Having recently finished guiding a WW1 battlefield tour in France and Belgium, I found myself curious to learn more about the details of French tank development and service. We are used to seeing and hearing about the British tanks, but it was actually the French Renault FT-17 light tank that would set the future of modern tank development. The book I found was Tim Gale’s “French Tanks in the Great War”; a history of both the development and combat use of the three models that saw French service (the Schneider, the St. Chamond, and the FT-17). The developmental story is not really technical in this book – it is focused instead on the logistic and organizational development of the tank service (the “Special Artillery”). The technical development is covered, but not in much detail.
Where the book is loaded with detail is in the combat history of the tanks. From the Nivelle Offensive in 1917 through the end of the war, Gale describes the actions of the tank units deployed to each major unit. This information comes form the original after-action reports of the French military archives, and is loaded with details, often down to the actions of individual tanks. What we see from this is a very interesting evolution of French tank doctrine, from a shaky start when no-one had any experience in the employment of tanks (and when a poor performance could have jeopardized their whole existence) to the fall or 1918 when the art of tank employment (which was really the art of combined arms operation, including infantry, tanks, aircraft, and artillery together) was really coalescing as a proven doctrine.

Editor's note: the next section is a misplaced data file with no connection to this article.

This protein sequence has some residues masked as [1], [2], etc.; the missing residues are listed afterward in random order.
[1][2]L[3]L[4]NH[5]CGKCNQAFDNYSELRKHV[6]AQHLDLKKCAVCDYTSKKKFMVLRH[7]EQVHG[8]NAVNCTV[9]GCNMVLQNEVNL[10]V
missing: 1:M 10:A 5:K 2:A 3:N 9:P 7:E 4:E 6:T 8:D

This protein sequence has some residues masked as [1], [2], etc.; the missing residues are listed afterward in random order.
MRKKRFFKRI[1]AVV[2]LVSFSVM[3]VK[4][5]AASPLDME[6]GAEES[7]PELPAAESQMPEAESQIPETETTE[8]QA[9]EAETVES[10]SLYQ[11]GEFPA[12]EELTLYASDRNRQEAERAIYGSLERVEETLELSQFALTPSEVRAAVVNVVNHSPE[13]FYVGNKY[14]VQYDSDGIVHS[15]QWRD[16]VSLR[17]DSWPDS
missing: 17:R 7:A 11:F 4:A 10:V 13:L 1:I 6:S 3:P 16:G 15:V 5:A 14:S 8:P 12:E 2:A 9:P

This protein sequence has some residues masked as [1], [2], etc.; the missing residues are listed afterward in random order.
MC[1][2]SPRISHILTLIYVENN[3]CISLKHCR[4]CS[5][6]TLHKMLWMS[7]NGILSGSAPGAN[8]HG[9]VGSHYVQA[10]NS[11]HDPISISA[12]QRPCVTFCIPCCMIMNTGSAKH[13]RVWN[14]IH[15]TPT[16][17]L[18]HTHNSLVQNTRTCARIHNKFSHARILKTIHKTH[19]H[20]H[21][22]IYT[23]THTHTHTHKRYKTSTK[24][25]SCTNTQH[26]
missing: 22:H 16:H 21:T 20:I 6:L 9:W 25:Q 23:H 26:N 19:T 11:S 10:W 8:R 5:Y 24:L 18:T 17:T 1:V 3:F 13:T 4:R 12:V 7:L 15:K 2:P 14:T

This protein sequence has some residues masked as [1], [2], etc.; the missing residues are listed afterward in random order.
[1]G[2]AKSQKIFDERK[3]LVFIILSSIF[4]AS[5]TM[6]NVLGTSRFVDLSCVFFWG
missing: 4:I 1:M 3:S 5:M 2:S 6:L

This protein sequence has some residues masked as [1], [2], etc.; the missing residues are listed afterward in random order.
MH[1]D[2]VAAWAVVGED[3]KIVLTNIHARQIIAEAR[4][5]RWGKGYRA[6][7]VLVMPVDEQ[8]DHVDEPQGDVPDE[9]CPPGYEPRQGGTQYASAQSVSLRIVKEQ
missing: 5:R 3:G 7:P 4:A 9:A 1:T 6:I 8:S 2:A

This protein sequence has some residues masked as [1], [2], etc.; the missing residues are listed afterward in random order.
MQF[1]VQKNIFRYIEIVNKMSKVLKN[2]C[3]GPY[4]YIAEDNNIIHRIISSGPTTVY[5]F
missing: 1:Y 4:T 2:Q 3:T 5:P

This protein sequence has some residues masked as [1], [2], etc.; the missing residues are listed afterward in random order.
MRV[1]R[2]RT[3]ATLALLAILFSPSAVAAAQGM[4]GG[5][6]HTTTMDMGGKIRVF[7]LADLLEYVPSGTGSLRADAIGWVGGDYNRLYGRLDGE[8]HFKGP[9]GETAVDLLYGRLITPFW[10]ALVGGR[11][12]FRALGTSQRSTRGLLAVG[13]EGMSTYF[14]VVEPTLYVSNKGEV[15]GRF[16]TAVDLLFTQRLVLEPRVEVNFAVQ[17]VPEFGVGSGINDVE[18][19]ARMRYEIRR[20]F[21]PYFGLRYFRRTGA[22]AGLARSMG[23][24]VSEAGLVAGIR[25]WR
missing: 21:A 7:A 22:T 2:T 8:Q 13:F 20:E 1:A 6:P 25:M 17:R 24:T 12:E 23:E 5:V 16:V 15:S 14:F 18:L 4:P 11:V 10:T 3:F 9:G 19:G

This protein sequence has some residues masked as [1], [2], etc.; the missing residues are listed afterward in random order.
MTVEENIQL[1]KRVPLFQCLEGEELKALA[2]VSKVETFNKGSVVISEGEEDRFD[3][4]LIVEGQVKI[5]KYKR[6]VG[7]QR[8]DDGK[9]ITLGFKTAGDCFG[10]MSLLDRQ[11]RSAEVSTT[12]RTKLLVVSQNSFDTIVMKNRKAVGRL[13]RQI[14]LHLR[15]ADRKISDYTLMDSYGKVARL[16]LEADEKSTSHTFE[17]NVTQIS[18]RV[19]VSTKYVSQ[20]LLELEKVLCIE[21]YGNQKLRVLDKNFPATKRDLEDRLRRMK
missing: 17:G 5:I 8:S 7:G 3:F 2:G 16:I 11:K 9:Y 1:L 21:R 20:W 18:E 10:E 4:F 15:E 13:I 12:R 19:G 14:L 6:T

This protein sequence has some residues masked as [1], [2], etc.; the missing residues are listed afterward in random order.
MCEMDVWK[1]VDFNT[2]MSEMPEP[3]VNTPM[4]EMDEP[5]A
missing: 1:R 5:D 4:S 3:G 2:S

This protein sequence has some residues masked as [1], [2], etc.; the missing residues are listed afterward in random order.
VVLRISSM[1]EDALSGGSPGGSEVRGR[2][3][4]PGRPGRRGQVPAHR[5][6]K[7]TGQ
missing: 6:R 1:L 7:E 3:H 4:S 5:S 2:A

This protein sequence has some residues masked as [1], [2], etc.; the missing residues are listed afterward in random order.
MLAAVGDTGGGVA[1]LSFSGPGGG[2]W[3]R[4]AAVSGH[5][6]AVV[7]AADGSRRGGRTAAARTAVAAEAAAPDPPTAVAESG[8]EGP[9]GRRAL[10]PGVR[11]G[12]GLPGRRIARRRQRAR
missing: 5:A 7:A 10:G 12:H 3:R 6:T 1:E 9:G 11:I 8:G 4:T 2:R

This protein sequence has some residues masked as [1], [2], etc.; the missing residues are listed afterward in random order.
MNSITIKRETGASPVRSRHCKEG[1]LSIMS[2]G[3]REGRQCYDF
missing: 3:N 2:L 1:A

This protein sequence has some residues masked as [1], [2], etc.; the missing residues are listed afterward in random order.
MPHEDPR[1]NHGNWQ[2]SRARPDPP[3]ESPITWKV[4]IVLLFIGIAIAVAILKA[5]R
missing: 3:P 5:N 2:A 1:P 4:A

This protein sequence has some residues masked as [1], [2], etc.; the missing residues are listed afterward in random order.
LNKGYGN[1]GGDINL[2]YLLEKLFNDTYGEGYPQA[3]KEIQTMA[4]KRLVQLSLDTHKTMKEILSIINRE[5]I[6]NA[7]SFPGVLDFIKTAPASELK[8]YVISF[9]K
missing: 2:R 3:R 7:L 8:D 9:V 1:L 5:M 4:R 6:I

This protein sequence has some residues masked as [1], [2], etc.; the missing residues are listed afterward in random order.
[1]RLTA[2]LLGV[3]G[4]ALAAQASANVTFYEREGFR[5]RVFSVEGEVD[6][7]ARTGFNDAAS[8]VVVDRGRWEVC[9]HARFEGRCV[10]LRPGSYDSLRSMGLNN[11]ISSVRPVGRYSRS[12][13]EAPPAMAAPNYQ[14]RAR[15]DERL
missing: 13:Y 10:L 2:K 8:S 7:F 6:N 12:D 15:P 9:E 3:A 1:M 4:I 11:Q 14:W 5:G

The ties to small arms are a bit slim, but the book does discuss German anti-tank weaponry and tactics, including the deployment in 1918 of the tankgewehr AT rifles. In my opinion, the understanding of tanks is essential to a proper well-rounded understanding of the First World War, but this is definitely not a book heavy on small arms information. For the price, though (around $20 on Amazon at the time of this writing), it is a wealth of information and I would definitely recommend it.